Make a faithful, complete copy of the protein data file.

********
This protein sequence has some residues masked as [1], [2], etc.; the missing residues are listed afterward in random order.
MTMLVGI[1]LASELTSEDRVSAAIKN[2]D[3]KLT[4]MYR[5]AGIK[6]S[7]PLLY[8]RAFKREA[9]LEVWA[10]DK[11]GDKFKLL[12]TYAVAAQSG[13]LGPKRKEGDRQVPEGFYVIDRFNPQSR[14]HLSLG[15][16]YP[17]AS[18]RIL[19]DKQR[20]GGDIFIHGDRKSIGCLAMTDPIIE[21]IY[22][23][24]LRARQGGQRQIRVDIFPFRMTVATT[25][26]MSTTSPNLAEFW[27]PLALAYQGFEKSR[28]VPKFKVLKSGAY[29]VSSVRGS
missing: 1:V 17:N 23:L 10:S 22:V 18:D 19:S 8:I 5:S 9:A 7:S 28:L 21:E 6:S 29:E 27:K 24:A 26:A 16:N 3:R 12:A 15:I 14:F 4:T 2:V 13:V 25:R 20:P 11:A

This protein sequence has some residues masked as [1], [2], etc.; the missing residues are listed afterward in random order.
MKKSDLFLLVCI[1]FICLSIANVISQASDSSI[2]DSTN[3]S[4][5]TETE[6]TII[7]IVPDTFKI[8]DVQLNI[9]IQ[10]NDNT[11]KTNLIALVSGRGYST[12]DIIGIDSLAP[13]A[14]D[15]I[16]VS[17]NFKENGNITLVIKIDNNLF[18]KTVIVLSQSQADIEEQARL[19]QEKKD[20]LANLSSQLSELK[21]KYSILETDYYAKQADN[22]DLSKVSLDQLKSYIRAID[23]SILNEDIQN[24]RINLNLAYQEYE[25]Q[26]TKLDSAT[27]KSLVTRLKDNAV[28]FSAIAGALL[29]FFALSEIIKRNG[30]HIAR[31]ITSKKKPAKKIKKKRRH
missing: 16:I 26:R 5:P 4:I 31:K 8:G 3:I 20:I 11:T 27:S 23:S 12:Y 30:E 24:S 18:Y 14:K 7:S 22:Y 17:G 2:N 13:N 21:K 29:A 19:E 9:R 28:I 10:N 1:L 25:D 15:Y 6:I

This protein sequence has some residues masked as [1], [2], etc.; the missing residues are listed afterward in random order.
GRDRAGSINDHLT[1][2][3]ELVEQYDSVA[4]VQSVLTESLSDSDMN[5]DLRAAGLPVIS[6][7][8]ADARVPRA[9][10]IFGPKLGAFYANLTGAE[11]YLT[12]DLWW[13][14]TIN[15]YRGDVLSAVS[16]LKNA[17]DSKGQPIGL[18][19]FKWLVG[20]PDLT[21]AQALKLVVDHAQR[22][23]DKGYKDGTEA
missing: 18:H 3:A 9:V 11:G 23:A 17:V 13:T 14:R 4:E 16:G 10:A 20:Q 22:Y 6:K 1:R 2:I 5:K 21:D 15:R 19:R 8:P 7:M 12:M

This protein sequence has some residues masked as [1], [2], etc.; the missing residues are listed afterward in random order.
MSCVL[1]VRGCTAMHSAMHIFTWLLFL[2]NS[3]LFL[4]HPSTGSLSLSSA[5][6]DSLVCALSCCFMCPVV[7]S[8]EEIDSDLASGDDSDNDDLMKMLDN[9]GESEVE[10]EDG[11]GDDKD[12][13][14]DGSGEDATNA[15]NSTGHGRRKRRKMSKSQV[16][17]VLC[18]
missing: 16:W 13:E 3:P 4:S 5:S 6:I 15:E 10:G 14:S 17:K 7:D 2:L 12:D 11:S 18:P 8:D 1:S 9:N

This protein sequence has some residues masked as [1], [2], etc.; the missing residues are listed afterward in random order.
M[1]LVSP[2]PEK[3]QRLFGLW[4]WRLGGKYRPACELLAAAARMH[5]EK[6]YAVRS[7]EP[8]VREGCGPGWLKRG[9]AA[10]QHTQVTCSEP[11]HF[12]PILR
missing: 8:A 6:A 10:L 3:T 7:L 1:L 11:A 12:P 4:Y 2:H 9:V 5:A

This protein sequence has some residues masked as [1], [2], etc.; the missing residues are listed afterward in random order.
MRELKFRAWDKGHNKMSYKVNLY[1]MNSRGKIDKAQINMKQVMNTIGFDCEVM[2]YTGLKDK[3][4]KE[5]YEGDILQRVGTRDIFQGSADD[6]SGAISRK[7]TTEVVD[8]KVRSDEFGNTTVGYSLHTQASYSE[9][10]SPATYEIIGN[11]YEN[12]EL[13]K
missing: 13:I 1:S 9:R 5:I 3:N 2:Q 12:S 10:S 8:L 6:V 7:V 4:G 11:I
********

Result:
This protein sequence has some residues masked as [1], [2], etc.; the missing residues are listed afterward in random order.
MTMLVGI[1]LASELTSEDRVSAAIKN[2]D[3]KLT[4]MYR[5]AGIK[6]S[7]PLLY[8]RAFKREA[9]LEVWA[10]DK[11]GDKFKLL[12]TYAVAAQSG[13]LGPKRKEGDRQVPEGFYVIDRFNPQSR[14]HLSLG[15][16]YP[17]AS[18]RIL[19]DKQR[20]GGDIFIHGDRKSIGCLAMTDPIIE[21]IY[22][23][24]LRARQGGQRQIRVDIFPFRMTVATT[25][26]MSTTSPNLAEFW[27]PLALAYQGFEKSR[28]VPKFKVLKSGAY[29]VSSVRGS
missing: 1:V 17:N 23:L 10:S 22:V 18:D 19:S 8:I 5:S 9:A 7:S 28:L 21:E 6:S 29:E 27:K 24:A 26:A 16:N 3:R 12:A 15:I 14:F 4:T 2:V 13:V 25:R 20:P 11:A

This protein sequence has some residues masked as [1], [2], etc.; the missing residues are listed afterward in random order.
MKKSDLFLLVCI[1]FICLSIANVISQASDSSI[2]DSTN[3]S[4][5]TETE[6]TII[7]IVPDTFKI[8]DVQLNI[9]IQ[10]NDNT[11]KTNLIALVSGRGYST[12]DIIGIDSLAP[13]A[14]D[15]I[16]VS[17]NFKENGNITLVIKIDNNLF[18]KTVIVLSQSQADIEEQARL[19]QEKKD[20]LANLSSQLSELK[21]KYSILETDYYAKQADN[22]DLSKVSLDQLKSYIRAID[23]SILNEDIQN[24]RINLNLAYQEYE[25]Q[26]TKLDSAT[27]KSLVTRLKDNAV[28]FSAIAGALL[29]FFALSEIIKRNG[30]HIAR[31]ITSKKKPAKKIKKKRRH
missing: 16:I 26:R 5:P 4:I 31:K 8:G 3:I 20:I 11:T 27:S 23:S 12:Y 30:E 24:S 18:Y 14:K 7:S 22:Y 17:G 2:N 13:N 21:K 29:A 19:E 9:R 28:I 10:N 1:L 25:D 15:Y 6:I

This protein sequence has some residues masked as [1], [2], etc.; the missing residues are listed afterward in random order.
GRDRAGSINDHLT[1][2][3]ELVEQYDSVA[4]VQSVLTESLSDSDMN[5]DLRAAGLPVIS[6][7][8]ADARVPRA[9][10]IFGPKLGAFYANLTGAE[11]YLT[12]DLWW[13][14]TIN[15]YRGDVLSAVS[16]LKNA[17]DSKGQPIGL[18][19]FKWLVG[20]PDLT[21]AQALKLVVDHAQR[22][23]DKGYKDGTEA
missing: 18:H 3:A 9:V 11:G 23:A 17:V 13:T 14:R 4:E 16:G 10:A 20:Q 22:Y 6:K 1:R 2:I 5:K 21:D 15:R 19:R 8:P 7:M 12:M

This protein sequence has some residues masked as [1], [2], etc.; the missing residues are listed afterward in random order.
MSCVL[1]VRGCTAMHSAMHIFTWLLFL[2]NS[3]LFL[4]HPSTGSLSLSSA[5][6]DSLVCALSCCFMCPVV[7]S[8]EEIDSDLASGDDSDNDDLMKMLDN[9]GESEVE[10]EDG[11]GDDKD[12][13][14]DGSGEDATNA[15]NSTGHGRRKRRKMSKSQV[16][17]VLC[18]
missing: 16:W 13:E 3:P 4:S 5:S 6:I 15:E 10:G 14:S 17:K 7:D 2:L 12:D 11:S 18:P 8:D 1:S 9:N

This protein sequence has some residues masked as [1], [2], etc.; the missing residues are listed afterward in random order.
M[1]LVSP[2]PEK[3]QRLFGLW[4]WRLGGKYRPACELLAAAARMH[5]EK[6]YAVRS[7]EP[8]VREGCGPGWLKRG[9]AA[10]QHTQVTCSEP[11]HF[12]PILR
missing: 8:A 6:A 10:L 3:T 7:L 1:L 11:A 12:P 4:Y 2:H 9:V 5:A

This protein sequence has some residues masked as [1], [2], etc.; the missing residues are listed afterward in random order.
MRELKFRAWDKGHNKMSYKVNLY[1]MNSRGKIDKAQINMKQVMNTIGFDCEVM[2]YTGLKDK[3][4]KE[5]YEGDILQRVGTRDIFQGSADD[6]SGAISRK[7]TTEVVD[8]KVRSDEFGNTTVGYSLHTQASYSE[9][10]SPATYEIIGN[11]YEN[12]EL[13]K
missing: 13:I 1:S 9:R 5:I 3:N 2:Q 12:S 10:S 8:L 6:V 7:V 4:G 11:I